So now we wait. My official pregnancy test is scheduled for Friday December 5th, and a whole new debate begins.

To preemptively pee on a stick or not to preemptively pee on a stick. That is the question.

Bookclub: Stumbling on Happiness

This whole IF thing really messes with you, amiright? When you isolate the problem, it seems fairly straightforward: you’re not able to physically have a child.

But really it isn’t that simple. It isn’t simple because it makes you question your entire life. That sounds so dramatic when I see it written out, but it really does. For me, it’s made me question the very path I wanted and believed I was headed down. I live so much of my life in the future tense, and now that’s a big, stinking pile of Question Mark. Let the crisis ensue.

So I did what any nerd does at a time like this. I read. First I read some Dalai Lama. That man is the shit. Seriously, get on that. In this same vein, I’ve also started reading Thich Nhat Hahn. Also good, especially if you’re working on mindfulness. (Which is something I’d strongly recommend, if you’re piling on fear and anxiety to your IF-related grief. That’s no way to live. You gotta shake it out, folks.)

All this reading of Buddhist monks made me wonder if I was becoming a cliche. I mean, come on… I wouldn’t exactly be the first white western lady to hop on that bandwagon. I worried I might start burning incense and wearing Free Tibet t-shirts. Bring on the patchouli!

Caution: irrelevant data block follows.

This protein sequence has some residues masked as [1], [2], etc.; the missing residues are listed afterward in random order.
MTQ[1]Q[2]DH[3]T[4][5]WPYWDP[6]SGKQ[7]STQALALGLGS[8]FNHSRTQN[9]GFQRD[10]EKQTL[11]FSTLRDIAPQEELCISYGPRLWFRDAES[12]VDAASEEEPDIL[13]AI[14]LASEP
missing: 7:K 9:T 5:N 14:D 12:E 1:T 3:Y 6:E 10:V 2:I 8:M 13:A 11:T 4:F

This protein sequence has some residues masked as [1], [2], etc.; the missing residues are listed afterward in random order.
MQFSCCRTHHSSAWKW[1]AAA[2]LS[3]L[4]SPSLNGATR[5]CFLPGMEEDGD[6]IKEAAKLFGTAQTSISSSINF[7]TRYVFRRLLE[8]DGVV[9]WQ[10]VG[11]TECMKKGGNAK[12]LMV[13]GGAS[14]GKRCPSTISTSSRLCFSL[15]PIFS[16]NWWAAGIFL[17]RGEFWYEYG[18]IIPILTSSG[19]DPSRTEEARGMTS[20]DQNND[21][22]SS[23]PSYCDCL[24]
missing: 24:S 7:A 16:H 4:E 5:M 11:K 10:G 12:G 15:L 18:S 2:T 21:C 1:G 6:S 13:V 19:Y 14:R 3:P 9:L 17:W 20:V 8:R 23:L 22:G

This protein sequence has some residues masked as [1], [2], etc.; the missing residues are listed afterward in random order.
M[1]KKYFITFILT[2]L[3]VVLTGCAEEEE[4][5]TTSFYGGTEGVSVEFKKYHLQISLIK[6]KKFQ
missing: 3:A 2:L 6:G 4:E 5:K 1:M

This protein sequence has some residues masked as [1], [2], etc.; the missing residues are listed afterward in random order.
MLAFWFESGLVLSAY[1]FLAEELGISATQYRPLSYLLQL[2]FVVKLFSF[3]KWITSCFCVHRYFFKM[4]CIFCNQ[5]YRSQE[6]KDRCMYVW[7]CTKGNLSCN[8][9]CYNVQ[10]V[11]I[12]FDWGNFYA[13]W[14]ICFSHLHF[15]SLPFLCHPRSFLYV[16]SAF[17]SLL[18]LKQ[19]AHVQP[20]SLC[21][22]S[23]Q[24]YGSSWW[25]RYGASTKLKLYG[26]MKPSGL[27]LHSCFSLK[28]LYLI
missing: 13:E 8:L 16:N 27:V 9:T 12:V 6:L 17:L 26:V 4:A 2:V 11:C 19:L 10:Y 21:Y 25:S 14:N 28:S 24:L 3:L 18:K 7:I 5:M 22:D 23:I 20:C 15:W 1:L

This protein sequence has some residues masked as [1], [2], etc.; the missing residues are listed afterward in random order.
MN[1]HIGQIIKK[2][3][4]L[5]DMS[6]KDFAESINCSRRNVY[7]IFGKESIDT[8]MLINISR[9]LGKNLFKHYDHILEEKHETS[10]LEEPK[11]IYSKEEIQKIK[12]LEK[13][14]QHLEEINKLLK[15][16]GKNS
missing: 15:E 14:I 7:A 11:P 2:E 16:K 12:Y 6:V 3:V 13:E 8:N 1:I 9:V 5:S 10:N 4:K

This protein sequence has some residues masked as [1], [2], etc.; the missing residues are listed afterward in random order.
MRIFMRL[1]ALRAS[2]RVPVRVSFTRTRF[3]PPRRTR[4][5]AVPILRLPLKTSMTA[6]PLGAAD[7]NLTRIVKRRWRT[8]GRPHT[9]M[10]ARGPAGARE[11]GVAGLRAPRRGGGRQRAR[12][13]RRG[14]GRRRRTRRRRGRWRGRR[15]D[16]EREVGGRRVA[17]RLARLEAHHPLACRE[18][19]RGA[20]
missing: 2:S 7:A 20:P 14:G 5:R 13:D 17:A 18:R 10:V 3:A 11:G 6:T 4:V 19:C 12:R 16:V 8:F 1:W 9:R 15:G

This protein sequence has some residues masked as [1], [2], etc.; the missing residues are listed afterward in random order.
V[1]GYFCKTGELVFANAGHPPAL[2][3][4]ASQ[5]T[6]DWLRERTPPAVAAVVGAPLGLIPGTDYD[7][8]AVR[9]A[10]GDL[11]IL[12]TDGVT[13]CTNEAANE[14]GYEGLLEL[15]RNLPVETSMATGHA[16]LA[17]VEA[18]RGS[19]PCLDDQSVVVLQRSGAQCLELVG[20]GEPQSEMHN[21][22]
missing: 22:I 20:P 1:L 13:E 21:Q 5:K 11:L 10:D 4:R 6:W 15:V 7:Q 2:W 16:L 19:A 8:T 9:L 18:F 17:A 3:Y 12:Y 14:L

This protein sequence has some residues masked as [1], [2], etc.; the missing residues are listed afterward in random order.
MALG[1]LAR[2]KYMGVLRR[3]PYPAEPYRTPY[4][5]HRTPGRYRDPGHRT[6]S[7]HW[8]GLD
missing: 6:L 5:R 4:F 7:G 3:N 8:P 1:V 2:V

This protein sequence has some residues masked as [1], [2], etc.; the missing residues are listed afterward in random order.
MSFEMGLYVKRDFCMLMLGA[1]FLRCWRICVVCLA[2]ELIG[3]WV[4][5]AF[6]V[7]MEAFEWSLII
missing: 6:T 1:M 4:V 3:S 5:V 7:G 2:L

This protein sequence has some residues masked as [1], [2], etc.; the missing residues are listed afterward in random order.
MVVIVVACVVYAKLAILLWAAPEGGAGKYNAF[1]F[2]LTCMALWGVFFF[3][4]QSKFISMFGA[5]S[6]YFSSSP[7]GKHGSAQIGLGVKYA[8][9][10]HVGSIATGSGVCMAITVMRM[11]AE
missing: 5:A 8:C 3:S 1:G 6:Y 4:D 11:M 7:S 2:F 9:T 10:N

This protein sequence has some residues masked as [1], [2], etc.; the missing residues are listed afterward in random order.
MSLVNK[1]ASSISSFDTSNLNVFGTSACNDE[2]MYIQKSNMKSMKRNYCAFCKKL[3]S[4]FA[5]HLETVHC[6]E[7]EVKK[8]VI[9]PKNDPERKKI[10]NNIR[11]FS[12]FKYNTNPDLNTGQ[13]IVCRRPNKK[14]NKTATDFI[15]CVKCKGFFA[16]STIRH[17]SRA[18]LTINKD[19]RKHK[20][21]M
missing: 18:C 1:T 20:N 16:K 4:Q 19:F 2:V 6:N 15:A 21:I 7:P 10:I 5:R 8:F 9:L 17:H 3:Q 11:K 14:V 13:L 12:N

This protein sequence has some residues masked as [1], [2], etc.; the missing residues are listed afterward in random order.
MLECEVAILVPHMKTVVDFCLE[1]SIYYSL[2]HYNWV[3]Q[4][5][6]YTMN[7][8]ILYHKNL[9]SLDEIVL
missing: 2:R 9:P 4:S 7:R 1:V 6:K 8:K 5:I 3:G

Before I dove off the eastern philosophy deep end, I decided to pick up Stumbling on Happiness. Contrary to what the title may imply, this isn’t about how to find happiness. It is about how human beings are wired to pursue happiness, how we predict our futures, and how delighted we think we’ll be once we get there.  And I LOVE IT.

There is a whole lot that speaks to me in this book. Here are a few quotes that slapped me in the face. It’s like the author, Daniel Gilbert, is living in my brain.

On my new-found peace with living childless:

“It is only when we cannot change the experience that we look for ways to change our view of the experience, which is why we love the clunker in the driveway, the shabby cabin that’s been in the family for years, and Uncle Sheldon despite his predilection for nasal spelunking. We find silver linings only when we must.”

On my feelings of having “unexplained” IF:

“People expect to feel equally bad when a tragic accident is the result of human negligence as when it is the result of dumb luck, but they actually feel worse when luck is dumb and no one is blameworthy.”

On why I cannot feel good about anything. Like at all:

“We cannot feel good about an imaginary future when we are busy feeling bad about an actual present… When we try to overlook, ignore, or set aside our current gloomy state and make a forecast about how we will feel tomorrow, we find that it’s a lot like trying to imagine the taste of a marshmallow while chewing liver.”

And of course, I’ve saved the best for last…

On why blogging about all this just hurts so gooood:

“When experiences are unpleasant, we quickly move to explain them in ways to make us feel better… Indeed, studies show that the mere act of explaining an unpleasant event can help defang it. For example, simply writing about a trauma– such as the death of a loved one or a physical assault– can lead to surprising improvements in both subjective well-being and physical health.”

 

In summary, I’m chewing on an entire plate of metaphorical liver. But if I blog about it, it’s all a little less bad?

Yes, if only by degrees. A little less bad.